The following statement from NAA was submitted to the Interagency Autism Coordinating Committee on April 2, 2014.

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 At the National Autism Association, we represent individuals with Autism Spectrum Disorders (ASD) at highest risk of injury or death. This includes those with nonverbal autism, regressive autism, intellectual disabilities, aggressive and suicidal behaviors, and underlying medical conditions.

In addition to advocacy for medical treatment and environmental research, our key issues include autism safety, autism abuse, and crisis prevention.

The population we represent cannot be at your meeting today to advocate for themselves, nor can many of their parents or caregivers. They require around-the-clock care, assistance with basic daily living skills, supervision and protection.  Some live in a constant mode of crisis and physical pain accompanied by irritability, aggression, sleep disorders and self-injurious behaviors. Many are unable to effectively communicate, putting them at staggering risk of becoming silent victims of maltreatment and brutal physical, mental and sexual abuse – without the ability to defend themselves.  They often suffer from debilitating comorbid medical conditions that continue to go unacknowledged and untreated due to the blatant failure of our federal agencies to direct research funding toward effective treatment.


As of 2014, an estimated one out of 68 individuals carries a diagnosis of autism, an increase of 30% from the 2012 data. These rough data are sure to be an under-ascertainment of children with an ASD since they are largely based on medical records. In 2006, after the Government Accountability Office investigated “Federal Autism Activities,” their findings showed that while autism research funding increased, surveillance challenges between agencies like Centers for Disease Control and Prevention (CDC) and Department of Education (DoE), needed to be resolved.  It is 2014 and surveillance challenges remain unresolved. Further, the CDC reports that the prevalence of autism is much higher in sites that have access to education sources. With the lack of qualitative data, we also remain unclear on what percentage of our population will need ongoing care into their adult years and throughout their lives.

Although other countries share similar prevalence numbers, the autism surge in the United States is still sugarcoated as an illusion of diagnostic criteria changes, along with better overall awareness and diagnosis. As a community focused on the more severe effects of autism, we know these explanations to be invalid. The majority of new autism cases are the result of a very real rise in autism. Resting on unproven explanations only stalls progress for our entire community.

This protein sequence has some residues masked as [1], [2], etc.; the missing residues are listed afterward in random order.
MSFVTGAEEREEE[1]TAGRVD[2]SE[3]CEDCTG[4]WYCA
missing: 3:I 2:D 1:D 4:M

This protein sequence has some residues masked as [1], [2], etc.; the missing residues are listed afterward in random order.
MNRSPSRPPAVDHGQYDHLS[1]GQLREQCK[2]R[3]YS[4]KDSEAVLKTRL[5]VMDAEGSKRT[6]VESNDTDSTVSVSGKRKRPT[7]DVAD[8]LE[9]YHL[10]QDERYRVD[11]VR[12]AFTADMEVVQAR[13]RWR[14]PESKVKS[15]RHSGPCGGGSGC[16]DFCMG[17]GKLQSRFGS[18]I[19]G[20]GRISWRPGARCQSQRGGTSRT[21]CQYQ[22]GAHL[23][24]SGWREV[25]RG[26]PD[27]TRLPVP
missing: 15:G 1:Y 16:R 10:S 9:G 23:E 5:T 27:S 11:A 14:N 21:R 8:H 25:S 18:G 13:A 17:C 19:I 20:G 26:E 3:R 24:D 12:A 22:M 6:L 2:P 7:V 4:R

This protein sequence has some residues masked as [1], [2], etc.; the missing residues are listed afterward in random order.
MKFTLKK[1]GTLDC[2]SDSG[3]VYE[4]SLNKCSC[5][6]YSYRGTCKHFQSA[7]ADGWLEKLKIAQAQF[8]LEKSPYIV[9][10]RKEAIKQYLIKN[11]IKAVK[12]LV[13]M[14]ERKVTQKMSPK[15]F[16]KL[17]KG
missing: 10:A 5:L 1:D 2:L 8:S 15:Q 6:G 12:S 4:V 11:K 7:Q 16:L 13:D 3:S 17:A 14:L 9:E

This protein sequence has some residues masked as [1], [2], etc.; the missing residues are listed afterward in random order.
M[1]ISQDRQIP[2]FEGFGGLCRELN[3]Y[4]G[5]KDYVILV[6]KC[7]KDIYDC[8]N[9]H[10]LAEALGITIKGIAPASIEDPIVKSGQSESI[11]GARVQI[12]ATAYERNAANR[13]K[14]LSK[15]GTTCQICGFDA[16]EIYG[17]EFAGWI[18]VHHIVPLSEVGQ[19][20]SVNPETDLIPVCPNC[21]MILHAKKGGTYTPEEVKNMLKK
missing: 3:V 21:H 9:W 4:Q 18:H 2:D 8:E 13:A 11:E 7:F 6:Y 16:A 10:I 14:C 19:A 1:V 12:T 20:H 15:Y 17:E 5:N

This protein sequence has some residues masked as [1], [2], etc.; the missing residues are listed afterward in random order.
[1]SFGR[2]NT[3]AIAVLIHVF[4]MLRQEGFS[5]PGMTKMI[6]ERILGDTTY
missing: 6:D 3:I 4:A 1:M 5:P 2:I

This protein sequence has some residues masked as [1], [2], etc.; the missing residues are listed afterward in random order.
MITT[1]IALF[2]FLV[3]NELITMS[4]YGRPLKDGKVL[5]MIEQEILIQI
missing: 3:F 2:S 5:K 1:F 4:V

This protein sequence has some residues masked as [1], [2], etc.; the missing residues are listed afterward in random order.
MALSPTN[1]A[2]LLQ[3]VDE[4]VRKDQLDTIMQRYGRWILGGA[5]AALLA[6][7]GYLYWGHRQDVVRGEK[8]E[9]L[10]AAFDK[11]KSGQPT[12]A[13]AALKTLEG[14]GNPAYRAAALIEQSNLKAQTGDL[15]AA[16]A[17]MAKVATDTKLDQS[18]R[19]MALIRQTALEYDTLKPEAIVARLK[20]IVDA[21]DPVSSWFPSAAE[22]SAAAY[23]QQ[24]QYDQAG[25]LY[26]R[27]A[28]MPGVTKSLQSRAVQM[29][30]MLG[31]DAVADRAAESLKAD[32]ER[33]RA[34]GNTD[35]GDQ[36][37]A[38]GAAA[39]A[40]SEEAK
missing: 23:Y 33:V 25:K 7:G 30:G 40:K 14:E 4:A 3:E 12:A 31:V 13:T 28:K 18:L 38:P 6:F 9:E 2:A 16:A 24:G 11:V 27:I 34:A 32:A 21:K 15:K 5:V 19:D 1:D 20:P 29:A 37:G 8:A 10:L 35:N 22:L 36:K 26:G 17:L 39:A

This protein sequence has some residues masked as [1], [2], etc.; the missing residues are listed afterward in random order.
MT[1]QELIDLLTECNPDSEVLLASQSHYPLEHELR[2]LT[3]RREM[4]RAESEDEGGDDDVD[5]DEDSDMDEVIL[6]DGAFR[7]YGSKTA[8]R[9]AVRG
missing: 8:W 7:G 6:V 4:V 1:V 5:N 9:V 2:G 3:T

Treatment, therapy, housing, adult services and supports, abuse prevention initiatives, training for schools, first responders and clinicians, family services, early screening, safety initiatives, meaningful research, and access to critical resources on all fronts are all needed right now.

We also need minority representation and resources. Currently this population is grossly underserved and under-represented in our community and on the IACC.  Greater federal efforts need to be made to provide information, resources, services and earlier diagnosis to these families.  The level of neglect is both sad and disturbing.


We are completely unprepared for what’s ahead. Regardless of any DSM changes, criteria or definition changes, if the prevalence of ASD is a loose estimate, and we have no way of knowing the depth of cognitive deficits among our own population, then no doubt we are about play a game of pin the tail on the donkey with our community’s basic needs at stake. We need immediate and long-term solutions in the form of a federal autism strategy or national plan. As federal members and community leaders, you are in a unique position to ensure these needs are met.

We leave you with the names of those who have died from wandering/bolting since last April’s IACC:

Avonte, age 14

Travis, age 4

Christina, age 29

Alyvia, age 3

Mikaela, age 9

Owen, age 7

Drew, age 2

Freddie, age 13

Christopher, age 5

Donivan, age 16

Daven, age 15

Michael, age 7

Dena, age 6

Liam, age 7

Nicholas, age 12

Anthony, age 9

Anthony, age 11

Marquail, age 8

Devonte, age 5